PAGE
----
Unequal exchange

Unequal exchange is used primarily in Marxist economics, but also in ecological economics (more specifically also as ecologically unequal exchange), to denote forms of exploitation hidden in or underwriting trade. Originating, in the wake of the debate on the Singer–Prebisch thesis, as an explanation of the falling terms of trade for underdeveloped countries, the concept was coined in 1962 by the Greco-French economist Arghiri Emmanuel to denote an exchange taking place where the rate of profit has been internationally equalised, but wage-levels (or those of any other factor of production) have not. It has since acquired a variety of meanings, often linked to other or older traditions which perhaps then raise claims to priority.

In the works of Paul A. Baran, and subsequently adopted in the dependency approach of Andre Gunder Frank, there is a related but distinct concern with the transfer of values due to superprofits. This did not refer to the terms of trade, but to the transfer taking place within multinational corporations (called "monopolies"). Versions of unequal exchange originating within the dependency tradition are commonly based on some such concern with monopoly and center-periphery trade in general. Here, if unequal exchange occurs in trading, the effect is, that producers, investors and consumers incur either higher costs or lower incomes (or both) in the buying and selling of commodities than they would have, if the commodities had traded at their “real” or "true" value. In that case, they are disadvantaged in trading, and their market position is worsened, rather than strengthened. On the other side, the beneficiaries of the trade obtain a superprofit. This term implies that the beneficiaries of unequal exchange are capitalists or entrepreneurs, whereas as understood by Emmanuel the beneficiaries are the high-wage country consumers or workers.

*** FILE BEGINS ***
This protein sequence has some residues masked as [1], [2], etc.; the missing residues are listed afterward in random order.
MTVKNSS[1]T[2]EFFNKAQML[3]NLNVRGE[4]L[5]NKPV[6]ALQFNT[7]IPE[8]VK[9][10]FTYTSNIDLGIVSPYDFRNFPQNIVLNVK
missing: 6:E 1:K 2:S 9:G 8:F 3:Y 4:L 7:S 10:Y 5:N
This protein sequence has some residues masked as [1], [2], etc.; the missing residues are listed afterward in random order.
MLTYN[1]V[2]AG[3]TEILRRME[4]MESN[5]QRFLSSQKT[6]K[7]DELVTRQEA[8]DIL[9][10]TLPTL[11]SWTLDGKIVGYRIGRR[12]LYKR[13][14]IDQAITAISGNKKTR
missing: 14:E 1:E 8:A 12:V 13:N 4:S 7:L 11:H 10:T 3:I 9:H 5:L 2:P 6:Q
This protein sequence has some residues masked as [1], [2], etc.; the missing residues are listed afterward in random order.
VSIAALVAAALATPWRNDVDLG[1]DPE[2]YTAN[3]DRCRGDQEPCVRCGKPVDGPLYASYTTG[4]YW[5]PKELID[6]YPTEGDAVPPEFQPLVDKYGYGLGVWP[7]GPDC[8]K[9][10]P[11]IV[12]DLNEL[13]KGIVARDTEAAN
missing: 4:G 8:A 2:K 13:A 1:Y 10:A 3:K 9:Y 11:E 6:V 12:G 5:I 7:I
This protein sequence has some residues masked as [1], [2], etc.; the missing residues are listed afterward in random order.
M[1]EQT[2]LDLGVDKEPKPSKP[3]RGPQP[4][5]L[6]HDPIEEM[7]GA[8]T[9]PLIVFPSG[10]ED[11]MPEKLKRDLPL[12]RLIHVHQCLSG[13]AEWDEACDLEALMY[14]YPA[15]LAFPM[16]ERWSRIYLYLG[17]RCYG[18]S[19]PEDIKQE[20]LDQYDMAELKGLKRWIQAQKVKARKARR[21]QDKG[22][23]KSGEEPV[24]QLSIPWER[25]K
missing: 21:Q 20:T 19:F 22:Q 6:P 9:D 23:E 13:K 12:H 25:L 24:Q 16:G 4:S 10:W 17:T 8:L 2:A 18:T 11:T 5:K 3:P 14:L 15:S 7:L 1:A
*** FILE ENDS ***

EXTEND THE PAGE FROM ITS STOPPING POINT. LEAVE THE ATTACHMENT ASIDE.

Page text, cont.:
The most renowned of those adopting the term is Samir Amin, who tried to link it to his own argument on the interdependent uneven development of rich and poor countries. Ernest Mandel also adopted the term, although his theory was based rather on that of the East-German Marxist Gunther Kohlmey. The most common approach within Marxism is to talk about unequal exchange whenever unequal labour values are being exchanged (e.g., John Roemer), and this type of approach has then been elaborated in recent decades by ecological economists, based instead on, e.g. ecological footprints or energy.

Depending on definition, the historical occurrence of unequal exchange can be traced to anything from the origins of trade itself, not limited to the capitalist mode of production, to the origins of significant international wage-differentials, or to the post-war appearance of a significant net-inflow of raw-materials to the developed countries. In the approach of Immanuel Wallerstein the origins of the modern world-system, or what others, such as Ernest Mandel, would call the rise of merchant capitalism, is said to have entailed unequal exchange, although the idea was criticised by Robert Brenner.

Another aspect of these theories is the criticism of fundamental assumptions of Ricardian and neoclassical theories of comparative advantage, which could be taken to imply that international trade would have the effect of equalising the economic position of the trading partners. More generally, the concept was a criticism of the idea that the operation of markets would have egalitarian effects, rather than accentuating the market position of the strong and disadvantaging the weak.